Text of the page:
The US Senate passed a bipartisan amendment to the FY 2021 National Defense Authorization Act (NDAA) to require the Department of Homeland Security to establish a Cybersecurity State Coordinator position in every state. The legislation will now need to be conferenced with the version passed by the House of Representatives.
The bipartisan provision was introduced by U.S. Senators Rob Portman (R-OH), Maggie Hassan (D-NH), John Corthe nyn (R-TX), and Gary Peters (D-MI).
Under the legislation, each state would have its own federally funded Cybersecurity Coordinator, who would be responsible for helping to prevent and respond to cybersecurity threats by working with federal, state, and local governments, as well as schools, hospitals, and other entities. This amendment mirrors the Cybersecurity State Coordinator Act that the Senators introduced earlier this year, and in March, the Homeland Security Committee voted on a bipartisan basis to approve this legislation.
“Cybersecurity for state and local governments is just as important as efforts at the federal level, and frequently, they lack the resources, technical know-how, and situational awareness to secure their systems, or respond in the event of an attack,” said Senator Portman. “I’m pleased that the Senate included this bipartisan proposal in the NDAA because it will strengthen the cybersecurity relationship between the federal government and state and local governments. This amendment is based on our bipartisan bill, the Cybersecurity State Coordinator Act.”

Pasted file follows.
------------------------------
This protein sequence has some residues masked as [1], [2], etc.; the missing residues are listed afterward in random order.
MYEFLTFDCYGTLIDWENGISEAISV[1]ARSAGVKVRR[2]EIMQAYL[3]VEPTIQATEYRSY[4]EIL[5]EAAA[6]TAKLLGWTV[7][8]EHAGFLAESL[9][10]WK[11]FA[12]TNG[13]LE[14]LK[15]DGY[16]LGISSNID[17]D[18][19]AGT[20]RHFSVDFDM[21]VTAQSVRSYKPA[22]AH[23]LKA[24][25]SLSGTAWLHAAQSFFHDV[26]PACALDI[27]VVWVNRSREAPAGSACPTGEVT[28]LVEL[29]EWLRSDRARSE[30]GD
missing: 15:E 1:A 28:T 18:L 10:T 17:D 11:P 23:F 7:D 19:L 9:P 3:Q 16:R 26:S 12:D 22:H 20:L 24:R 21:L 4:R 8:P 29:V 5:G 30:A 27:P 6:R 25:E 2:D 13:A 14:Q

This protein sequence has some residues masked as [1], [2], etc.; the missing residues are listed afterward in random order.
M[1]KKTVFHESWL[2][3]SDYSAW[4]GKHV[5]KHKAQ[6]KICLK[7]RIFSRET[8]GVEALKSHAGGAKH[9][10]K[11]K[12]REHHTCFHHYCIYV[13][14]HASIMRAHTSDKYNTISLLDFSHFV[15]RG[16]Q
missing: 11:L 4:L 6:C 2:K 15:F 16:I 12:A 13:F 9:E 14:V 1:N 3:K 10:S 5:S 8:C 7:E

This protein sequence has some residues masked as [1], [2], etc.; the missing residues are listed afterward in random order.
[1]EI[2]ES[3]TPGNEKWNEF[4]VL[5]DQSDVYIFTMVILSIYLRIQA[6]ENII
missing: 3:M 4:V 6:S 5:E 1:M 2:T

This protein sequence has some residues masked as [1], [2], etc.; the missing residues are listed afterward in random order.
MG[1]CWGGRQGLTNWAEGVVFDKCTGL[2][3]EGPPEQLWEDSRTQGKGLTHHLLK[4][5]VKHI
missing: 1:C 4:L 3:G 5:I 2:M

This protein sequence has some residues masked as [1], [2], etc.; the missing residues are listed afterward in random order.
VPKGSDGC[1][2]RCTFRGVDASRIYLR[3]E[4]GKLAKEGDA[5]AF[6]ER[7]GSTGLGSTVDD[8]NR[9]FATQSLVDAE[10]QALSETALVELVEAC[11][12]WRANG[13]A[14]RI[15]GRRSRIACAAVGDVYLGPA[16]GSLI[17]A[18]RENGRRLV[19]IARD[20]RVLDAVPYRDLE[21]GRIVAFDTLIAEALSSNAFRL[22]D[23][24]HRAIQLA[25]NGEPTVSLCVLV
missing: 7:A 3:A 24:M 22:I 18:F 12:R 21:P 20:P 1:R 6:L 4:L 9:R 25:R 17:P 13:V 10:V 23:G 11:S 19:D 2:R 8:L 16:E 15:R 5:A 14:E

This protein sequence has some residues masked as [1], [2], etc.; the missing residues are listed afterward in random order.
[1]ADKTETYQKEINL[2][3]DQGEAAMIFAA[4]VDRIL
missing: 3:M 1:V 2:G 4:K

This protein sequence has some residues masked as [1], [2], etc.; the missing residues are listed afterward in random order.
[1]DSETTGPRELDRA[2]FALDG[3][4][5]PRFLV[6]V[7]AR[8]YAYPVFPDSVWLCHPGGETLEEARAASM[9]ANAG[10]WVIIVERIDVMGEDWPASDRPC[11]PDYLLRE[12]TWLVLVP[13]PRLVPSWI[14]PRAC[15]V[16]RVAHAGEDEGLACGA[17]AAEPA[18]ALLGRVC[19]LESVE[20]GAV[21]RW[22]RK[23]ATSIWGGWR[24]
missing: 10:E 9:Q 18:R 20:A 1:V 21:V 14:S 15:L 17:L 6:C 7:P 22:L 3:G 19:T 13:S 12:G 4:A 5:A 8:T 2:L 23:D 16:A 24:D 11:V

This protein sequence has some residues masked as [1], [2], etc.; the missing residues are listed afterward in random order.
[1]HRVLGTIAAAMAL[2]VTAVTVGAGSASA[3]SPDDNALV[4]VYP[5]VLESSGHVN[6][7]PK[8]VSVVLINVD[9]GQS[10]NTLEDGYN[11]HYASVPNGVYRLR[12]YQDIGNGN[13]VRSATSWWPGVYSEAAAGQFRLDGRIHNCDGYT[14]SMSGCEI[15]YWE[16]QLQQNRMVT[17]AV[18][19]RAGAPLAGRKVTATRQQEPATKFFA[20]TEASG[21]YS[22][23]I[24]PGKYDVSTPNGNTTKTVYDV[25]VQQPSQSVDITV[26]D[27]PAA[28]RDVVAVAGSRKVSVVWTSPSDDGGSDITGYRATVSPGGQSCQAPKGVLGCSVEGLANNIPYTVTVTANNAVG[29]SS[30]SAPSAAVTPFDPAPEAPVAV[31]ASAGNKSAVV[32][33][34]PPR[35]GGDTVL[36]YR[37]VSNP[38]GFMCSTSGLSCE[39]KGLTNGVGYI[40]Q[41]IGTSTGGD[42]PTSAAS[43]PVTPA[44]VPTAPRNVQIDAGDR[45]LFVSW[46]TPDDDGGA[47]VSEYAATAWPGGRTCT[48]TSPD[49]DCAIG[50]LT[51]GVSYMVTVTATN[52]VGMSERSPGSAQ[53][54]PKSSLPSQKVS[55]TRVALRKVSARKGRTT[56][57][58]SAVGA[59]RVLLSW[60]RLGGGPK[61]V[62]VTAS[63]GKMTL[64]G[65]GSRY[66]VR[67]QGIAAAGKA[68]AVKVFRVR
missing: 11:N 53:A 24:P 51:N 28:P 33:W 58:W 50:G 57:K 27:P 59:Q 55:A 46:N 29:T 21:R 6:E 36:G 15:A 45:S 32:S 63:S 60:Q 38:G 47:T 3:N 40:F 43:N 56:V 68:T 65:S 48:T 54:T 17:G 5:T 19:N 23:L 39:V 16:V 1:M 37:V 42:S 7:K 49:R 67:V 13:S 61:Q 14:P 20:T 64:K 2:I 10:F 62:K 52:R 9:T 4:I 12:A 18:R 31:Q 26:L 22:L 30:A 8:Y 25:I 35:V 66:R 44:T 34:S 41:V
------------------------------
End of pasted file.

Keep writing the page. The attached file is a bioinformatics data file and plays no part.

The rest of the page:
“Since the start of this pandemic, hospital systems have seen an increase in cyberattacks, which threaten their ability to respond to this crisis and keep their patients safe,” Senator Hassan said. “Cybersecurity Coordinators will serve as a bridge between the federal government and state and local entities. Establishing a Cybersecurity Coordinator position in every state will help protect our public health infrastructure and our communities by strengthening cybersecurity preparedness.”
“As cyber threats to the United States continue to evolve, it is critical we remain ready to respond to any attack at the state and local level as well,” said Senator Cornyn. “Designating one point of contact in each state to respond to cybersecurity breaches will help us mobilize our defenses and keep Americans safe in a crisis faster than ever before.”
“We live in an increasingly interconnected society, and state and local governments need clear lines of communication and an understanding of what federal resources are available to protect them from ever-evolving cyber threats,” said Senator Peters, Ranking Member of the Homeland Security and Governmental Affairs Committee. “Bad actors will always target the path of least resistance – which is why we must boost cyber-security at all levels of government. I’m proud this bipartisan effort passed the Senate, which will ensure states can better recognize potential threats and have access to more resources to respond to cyber-attacks.”